Hanover Co-Op releases statement opposing SNAP cuts

by Harrison Aronoff | 3/30/18 2:30am

The board of the Hanover Consumer Cooperative Society, which oversees grocery stores in Hanover, Lebanon and White River Junction, issued a statement on March 13 in opposition to the White House’s fiscal year 2019 budget proposal to cut funding for the Supplemental Nutrition Assistance Program. The statement opposed the proposal to cut allowances of SNAP recipients in half and provide the remaining half through pre-packaged, predetermined foods. Currently, SNAP gives around 46 million low-income Americans an average stipend of $126 per month to spend on food. The proposal would reduce 30 percent of the food stamp program’s budget if enacted. To compensate for these cuts, those SNAP recipients who receive more than $90 per month would get half of their benefits in the form of a food package.

Co-op president William Craig, who is also a lecturer in the English department at the College, said that people, regardless of socioeconomic status, have a fundamental right to access healthy foods, which is threatened by the proposal.

“Through the [newly proposed] SNAP program, you’re essentially getting food bought as government surplus,” Craig said. “You have no choice about nutrition, ingredients, healthy choices.”

Hanover town manager Julia Griffin said she is concerned that the box that would be delivered to SNAP recipients, called “America’s Harvest Box,” would not be stocked with fresh fruits and vegetables, but instead with outsourced and mass-produced foods, such as pasta, canned goods and cereal.

In addition to direct funding cuts for SNAP beneficiaries, the statement emphasized that cuts would hurt not only low-income individuals and families, who rely on the program for nutrition assistance, but also local economies.

“There’s going to be an overall effect on food production to food retail to jobs, and of course to the health and well-being of the people who are trying to make do with less under these [potential] changes,” Craig said.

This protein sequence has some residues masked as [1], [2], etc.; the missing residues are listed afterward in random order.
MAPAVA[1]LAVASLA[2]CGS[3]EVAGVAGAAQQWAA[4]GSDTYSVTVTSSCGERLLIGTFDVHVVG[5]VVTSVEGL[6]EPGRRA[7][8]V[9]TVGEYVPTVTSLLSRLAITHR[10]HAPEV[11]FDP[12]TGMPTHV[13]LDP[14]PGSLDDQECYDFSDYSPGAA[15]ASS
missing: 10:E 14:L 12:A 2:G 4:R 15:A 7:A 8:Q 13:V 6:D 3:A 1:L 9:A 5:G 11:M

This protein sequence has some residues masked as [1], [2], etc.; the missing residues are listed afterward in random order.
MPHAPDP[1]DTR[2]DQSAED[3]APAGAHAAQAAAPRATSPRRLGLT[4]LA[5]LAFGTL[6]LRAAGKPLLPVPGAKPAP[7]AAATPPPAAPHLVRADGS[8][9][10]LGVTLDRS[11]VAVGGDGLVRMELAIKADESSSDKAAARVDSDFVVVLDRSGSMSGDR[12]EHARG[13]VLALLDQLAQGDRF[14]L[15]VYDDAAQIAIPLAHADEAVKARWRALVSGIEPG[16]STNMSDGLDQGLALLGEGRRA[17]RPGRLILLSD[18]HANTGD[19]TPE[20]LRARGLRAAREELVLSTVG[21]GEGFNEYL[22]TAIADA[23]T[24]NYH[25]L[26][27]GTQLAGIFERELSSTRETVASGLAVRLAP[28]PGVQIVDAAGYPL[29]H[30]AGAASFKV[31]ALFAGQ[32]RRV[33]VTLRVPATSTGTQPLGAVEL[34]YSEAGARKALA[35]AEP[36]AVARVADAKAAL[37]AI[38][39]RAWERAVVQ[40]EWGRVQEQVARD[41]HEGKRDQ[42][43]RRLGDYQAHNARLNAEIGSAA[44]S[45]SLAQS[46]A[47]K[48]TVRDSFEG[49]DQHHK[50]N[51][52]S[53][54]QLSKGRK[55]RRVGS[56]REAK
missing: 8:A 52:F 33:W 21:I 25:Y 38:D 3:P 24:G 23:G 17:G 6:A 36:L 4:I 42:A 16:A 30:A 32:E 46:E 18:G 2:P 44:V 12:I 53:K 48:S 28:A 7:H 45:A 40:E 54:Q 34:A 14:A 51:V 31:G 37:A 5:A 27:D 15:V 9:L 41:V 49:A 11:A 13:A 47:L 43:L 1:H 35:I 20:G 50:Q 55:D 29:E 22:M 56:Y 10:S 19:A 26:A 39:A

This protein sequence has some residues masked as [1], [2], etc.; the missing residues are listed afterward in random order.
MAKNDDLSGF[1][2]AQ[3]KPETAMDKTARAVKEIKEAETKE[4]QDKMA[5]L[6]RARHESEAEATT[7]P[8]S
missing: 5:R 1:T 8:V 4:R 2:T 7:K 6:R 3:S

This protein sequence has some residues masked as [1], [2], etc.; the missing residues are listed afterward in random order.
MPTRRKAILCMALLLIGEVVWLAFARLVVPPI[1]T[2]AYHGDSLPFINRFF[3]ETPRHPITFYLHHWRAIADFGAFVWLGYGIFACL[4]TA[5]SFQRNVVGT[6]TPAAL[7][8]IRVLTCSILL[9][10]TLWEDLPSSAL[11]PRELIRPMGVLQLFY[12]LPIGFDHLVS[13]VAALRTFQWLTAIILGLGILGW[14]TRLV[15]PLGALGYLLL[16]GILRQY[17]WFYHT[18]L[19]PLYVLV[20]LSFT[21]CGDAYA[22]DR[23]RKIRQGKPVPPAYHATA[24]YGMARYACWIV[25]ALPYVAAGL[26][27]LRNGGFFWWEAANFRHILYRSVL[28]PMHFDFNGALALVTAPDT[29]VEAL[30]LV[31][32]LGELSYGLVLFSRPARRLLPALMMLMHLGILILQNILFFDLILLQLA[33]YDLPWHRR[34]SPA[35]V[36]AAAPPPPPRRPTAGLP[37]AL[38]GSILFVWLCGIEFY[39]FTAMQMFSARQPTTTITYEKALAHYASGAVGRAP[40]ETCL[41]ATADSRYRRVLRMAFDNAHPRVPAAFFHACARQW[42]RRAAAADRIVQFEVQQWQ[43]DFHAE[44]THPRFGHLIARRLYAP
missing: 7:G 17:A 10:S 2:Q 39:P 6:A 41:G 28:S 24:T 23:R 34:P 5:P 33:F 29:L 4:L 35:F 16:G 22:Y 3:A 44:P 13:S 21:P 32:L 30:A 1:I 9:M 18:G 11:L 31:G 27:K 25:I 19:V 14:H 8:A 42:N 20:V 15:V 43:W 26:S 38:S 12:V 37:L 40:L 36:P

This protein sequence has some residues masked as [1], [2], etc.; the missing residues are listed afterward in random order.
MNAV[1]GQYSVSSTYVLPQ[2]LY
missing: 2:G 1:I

Griffin also agreed with the board’s statement that the policy could impact the local economy because the Co-op and local producers would potentially lose sales if SNAP recipients were to receive half of their benefits through harvest boxes instead of stipends, which are spent at local grocery stores and farm stands.

Griffin added that while many people assume that residents of the Upper Valley are affluent, many would be hurt by a policy like the one put forth in this proposal. According to the Center on Budget and Policy Priorities, seven percent of New Hampshire residents, or 92,000 people, received SNAP benefits in 2017.

In the most recent spending bill approved by Congress, SNAP funding did not change. Co-op director of communications Alan Reetz said that the Co-op and its customers should not worry about the SNAP proposal’s enactment because he believes that it, along with most of the president’s budget proposals, will not be approved by Congress. He said the national outcry over the SNAP proposal sends a clear message to Congress and the White House that the grocery industry, SNAP recipients, as well as many others disapprove of the proposal.